Aunt Agatha wishes you a very Merry Christmas! 

Wednesday, December 22, 2010

Rescuing Harry Bosch from Hollywood Development Hell

Back in March I posted about Michael Connelly's lawsuit against Paramount Pictures over a 1995 option deal for his first two books, Black Ice and Black Echo.  The studio never developed either book, and worst of all, Connelly had given Paramount ownership of the Harry Bosch character, so none of the other books in the series could be filmed.

Hollywood Deadline reports that Connelly and Paramount settled in October before the lawsuit went to trial.  Read the entire article here.

Writers often dream that Hollywood will option their novel.  When that does happen, sometimes it's a dream come true, sometimes it's a nightmare.  Thankfully, Harry Bosch has been released from "development hell," leaving the door open for Connelly to pursue other options.  Perhaps we'll be seeing Bosch in his own television series one day.  Now that would be a dream come true for Bosch fans!

Monday, December 20, 2010

Ten Strange-But-True Christmas Crimes

Here's an interesting post from Criminal Justice Degrees Guide Blog.  We all know the holidays are high crime times -- law enforcement continues to warn shoppers to safeguard their purchases and be vigilant during the holidays.  But these stories just go to show that truth is very often stranger than fiction!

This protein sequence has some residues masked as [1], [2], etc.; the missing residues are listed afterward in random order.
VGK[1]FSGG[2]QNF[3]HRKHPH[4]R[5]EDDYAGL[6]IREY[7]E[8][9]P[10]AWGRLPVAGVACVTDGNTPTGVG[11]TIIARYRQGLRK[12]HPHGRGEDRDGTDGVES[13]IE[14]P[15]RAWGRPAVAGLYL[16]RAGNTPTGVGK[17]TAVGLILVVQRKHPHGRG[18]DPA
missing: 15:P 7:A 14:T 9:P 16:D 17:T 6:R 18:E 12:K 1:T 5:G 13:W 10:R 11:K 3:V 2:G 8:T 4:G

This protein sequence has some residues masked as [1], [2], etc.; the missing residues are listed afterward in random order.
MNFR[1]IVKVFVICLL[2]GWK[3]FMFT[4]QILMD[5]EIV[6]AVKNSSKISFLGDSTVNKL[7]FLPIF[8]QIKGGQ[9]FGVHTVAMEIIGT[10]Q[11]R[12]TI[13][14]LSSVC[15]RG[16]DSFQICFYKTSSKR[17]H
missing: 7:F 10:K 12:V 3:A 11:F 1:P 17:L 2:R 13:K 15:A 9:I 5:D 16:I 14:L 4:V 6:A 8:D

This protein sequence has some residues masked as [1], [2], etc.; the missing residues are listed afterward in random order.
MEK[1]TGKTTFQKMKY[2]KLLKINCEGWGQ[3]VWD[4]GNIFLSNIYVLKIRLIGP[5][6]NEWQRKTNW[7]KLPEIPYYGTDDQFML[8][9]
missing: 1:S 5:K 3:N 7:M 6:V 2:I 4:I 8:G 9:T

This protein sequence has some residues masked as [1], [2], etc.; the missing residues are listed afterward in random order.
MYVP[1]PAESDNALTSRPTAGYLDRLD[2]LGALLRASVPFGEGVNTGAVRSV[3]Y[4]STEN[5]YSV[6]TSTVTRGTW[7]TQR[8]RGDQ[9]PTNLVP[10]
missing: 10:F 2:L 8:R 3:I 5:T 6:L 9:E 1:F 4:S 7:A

Read the entire post here:
1.  Stolen Baby Jesus
2.  Wal-Mart Stampede
3.  Stolen Christmas Trees
4.  Drunken Parade Float Driving
5.  Nativity Scene Vandalism
6.  Frosty Stabbing
7.  Christmas Tree Cannabis
8.  Cannabis Christmas Card
9.  Naughty Santa Claus
10. The Santa Claus Bandit

I'd say there going to be a lot of stockings with lumps of coal this Christmas!

Wednesday, December 15, 2010

Edgar Allan Poe...Detective?

Well, this certainly looks interesting!  The Huffington Post reports that John Cusak is portraying Edgar Allan Poe in The Raven, a psychological thriller expected out next year.  The film is a fictionalized account of Poe's last days of life as he searches for a serial killer whose murders mirror those in his stories.  Directed by James McTeigue from a screenplay by Ben Livingston and Hannah Shakespeare

Monday, December 13, 2010

Aunt Agatha's Holiday Homicide

Here is a selection of my favorite crime for the holidays.  The list is by no means comprehensive, but a fun selection nonetheless. So curl up with a cup of cocoa and enjoy!

Aunt Dimity's Christmas by Nancy Atherton
Ben Franklin and a Case of Christmas Murder by Robert Lee Hall